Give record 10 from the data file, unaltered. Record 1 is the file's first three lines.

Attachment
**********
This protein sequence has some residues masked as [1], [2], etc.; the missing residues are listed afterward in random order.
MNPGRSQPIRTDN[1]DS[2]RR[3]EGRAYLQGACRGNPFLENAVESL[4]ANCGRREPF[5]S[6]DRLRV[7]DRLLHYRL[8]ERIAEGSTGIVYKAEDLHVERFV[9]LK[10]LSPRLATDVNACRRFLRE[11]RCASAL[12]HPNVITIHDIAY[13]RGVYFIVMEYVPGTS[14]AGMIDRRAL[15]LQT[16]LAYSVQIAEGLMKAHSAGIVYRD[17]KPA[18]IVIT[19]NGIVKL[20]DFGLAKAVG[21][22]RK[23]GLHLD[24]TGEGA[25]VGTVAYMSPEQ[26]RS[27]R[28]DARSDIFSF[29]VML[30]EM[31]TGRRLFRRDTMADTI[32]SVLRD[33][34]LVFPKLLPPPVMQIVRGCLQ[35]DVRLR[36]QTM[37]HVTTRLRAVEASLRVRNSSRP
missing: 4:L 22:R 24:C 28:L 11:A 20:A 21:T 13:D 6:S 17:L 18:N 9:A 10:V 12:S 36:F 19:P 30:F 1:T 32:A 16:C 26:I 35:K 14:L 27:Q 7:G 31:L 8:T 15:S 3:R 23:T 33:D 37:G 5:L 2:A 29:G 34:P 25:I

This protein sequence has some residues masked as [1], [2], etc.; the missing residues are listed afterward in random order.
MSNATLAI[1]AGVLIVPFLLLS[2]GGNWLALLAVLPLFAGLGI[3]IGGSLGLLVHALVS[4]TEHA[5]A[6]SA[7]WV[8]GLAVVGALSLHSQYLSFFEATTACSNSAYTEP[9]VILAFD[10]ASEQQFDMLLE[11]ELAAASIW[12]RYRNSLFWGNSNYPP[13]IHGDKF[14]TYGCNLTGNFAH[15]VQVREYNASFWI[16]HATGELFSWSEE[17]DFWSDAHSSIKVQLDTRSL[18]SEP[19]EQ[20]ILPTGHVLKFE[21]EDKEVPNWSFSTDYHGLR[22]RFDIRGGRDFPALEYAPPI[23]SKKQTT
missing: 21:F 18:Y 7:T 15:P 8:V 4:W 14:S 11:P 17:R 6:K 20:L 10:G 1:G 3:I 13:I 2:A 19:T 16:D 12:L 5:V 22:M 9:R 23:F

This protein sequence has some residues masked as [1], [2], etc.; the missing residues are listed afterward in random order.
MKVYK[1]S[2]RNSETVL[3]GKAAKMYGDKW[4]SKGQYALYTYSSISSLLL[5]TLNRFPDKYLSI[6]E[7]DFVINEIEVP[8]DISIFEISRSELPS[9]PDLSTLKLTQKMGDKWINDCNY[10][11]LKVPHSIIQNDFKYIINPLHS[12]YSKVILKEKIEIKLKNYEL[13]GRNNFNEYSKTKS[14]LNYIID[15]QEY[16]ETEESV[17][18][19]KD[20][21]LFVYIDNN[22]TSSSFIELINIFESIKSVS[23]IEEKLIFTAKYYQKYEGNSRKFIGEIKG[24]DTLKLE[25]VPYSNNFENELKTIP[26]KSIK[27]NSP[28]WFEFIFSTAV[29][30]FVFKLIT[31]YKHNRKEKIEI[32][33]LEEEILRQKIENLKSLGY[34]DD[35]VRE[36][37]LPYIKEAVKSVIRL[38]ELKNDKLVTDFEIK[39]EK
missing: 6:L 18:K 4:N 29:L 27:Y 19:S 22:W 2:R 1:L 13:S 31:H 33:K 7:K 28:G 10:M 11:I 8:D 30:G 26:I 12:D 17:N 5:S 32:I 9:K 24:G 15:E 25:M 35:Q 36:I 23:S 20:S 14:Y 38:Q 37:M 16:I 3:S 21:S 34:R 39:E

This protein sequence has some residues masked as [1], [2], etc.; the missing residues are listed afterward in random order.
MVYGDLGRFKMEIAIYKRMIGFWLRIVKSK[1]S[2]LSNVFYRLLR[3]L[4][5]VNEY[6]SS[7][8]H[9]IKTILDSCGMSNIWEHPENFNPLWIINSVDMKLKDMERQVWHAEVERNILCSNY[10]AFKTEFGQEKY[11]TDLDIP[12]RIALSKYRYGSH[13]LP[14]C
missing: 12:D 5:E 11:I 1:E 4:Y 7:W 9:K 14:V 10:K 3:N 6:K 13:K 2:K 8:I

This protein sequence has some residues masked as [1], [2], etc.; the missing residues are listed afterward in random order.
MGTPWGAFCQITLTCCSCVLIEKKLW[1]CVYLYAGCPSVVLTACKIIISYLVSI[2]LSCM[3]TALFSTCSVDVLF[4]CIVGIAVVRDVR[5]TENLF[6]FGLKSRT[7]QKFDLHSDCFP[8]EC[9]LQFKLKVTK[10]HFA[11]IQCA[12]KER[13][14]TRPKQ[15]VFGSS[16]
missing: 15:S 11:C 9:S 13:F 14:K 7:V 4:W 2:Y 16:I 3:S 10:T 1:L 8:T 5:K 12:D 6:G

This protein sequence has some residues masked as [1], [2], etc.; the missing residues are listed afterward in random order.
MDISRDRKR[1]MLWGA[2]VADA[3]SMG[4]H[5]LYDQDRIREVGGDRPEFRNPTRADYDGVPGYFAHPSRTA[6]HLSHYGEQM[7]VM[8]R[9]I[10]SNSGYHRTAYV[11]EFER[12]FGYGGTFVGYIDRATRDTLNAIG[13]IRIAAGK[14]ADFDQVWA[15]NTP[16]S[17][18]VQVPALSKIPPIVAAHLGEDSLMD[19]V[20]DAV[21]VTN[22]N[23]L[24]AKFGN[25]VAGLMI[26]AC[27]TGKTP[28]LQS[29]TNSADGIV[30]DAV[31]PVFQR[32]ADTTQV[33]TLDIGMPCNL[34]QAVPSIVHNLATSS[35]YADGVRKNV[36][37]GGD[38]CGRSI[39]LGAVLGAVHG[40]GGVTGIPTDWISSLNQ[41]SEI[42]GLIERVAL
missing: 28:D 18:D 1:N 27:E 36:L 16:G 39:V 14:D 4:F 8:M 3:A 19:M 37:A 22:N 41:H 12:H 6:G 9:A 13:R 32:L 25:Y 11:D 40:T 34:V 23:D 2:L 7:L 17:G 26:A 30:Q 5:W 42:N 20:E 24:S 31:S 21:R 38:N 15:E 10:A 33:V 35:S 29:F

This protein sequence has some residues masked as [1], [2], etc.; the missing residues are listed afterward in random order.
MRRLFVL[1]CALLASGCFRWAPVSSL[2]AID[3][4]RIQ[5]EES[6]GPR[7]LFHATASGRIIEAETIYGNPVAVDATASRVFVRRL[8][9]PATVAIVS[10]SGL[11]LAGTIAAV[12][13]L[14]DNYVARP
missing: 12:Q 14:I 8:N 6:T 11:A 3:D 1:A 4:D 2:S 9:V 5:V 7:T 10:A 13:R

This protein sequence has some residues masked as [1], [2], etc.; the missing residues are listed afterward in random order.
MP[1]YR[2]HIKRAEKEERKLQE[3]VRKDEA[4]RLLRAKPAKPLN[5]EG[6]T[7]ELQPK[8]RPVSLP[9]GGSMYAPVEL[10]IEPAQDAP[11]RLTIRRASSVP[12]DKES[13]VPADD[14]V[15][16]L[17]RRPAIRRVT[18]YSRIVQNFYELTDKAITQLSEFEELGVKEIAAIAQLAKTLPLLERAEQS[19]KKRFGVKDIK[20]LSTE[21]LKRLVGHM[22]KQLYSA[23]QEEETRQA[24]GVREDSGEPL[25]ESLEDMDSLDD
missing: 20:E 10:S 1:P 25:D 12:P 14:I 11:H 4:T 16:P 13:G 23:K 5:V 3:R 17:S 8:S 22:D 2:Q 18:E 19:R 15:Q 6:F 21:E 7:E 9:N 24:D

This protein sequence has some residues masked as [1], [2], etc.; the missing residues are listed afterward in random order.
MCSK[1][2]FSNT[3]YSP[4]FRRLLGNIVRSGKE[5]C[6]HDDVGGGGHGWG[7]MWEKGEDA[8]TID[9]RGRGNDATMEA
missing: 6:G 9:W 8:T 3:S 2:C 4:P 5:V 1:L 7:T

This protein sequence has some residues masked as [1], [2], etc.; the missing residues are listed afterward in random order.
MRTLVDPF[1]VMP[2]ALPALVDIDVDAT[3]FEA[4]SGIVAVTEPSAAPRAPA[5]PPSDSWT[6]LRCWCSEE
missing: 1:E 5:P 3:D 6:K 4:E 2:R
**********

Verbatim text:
This protein sequence has some residues masked as [1], [2], etc.; the missing residues are listed afterward in random order.
MRTLVDPF[1]VMP[2]ALPALVDIDVDAT[3]FEA[4]SGIVAVTEPSAAPRAPA[5]PPSDSWT[6]LRCWCSEE
missing: 1:E 5:P 3:D 6:K 4:E 2:R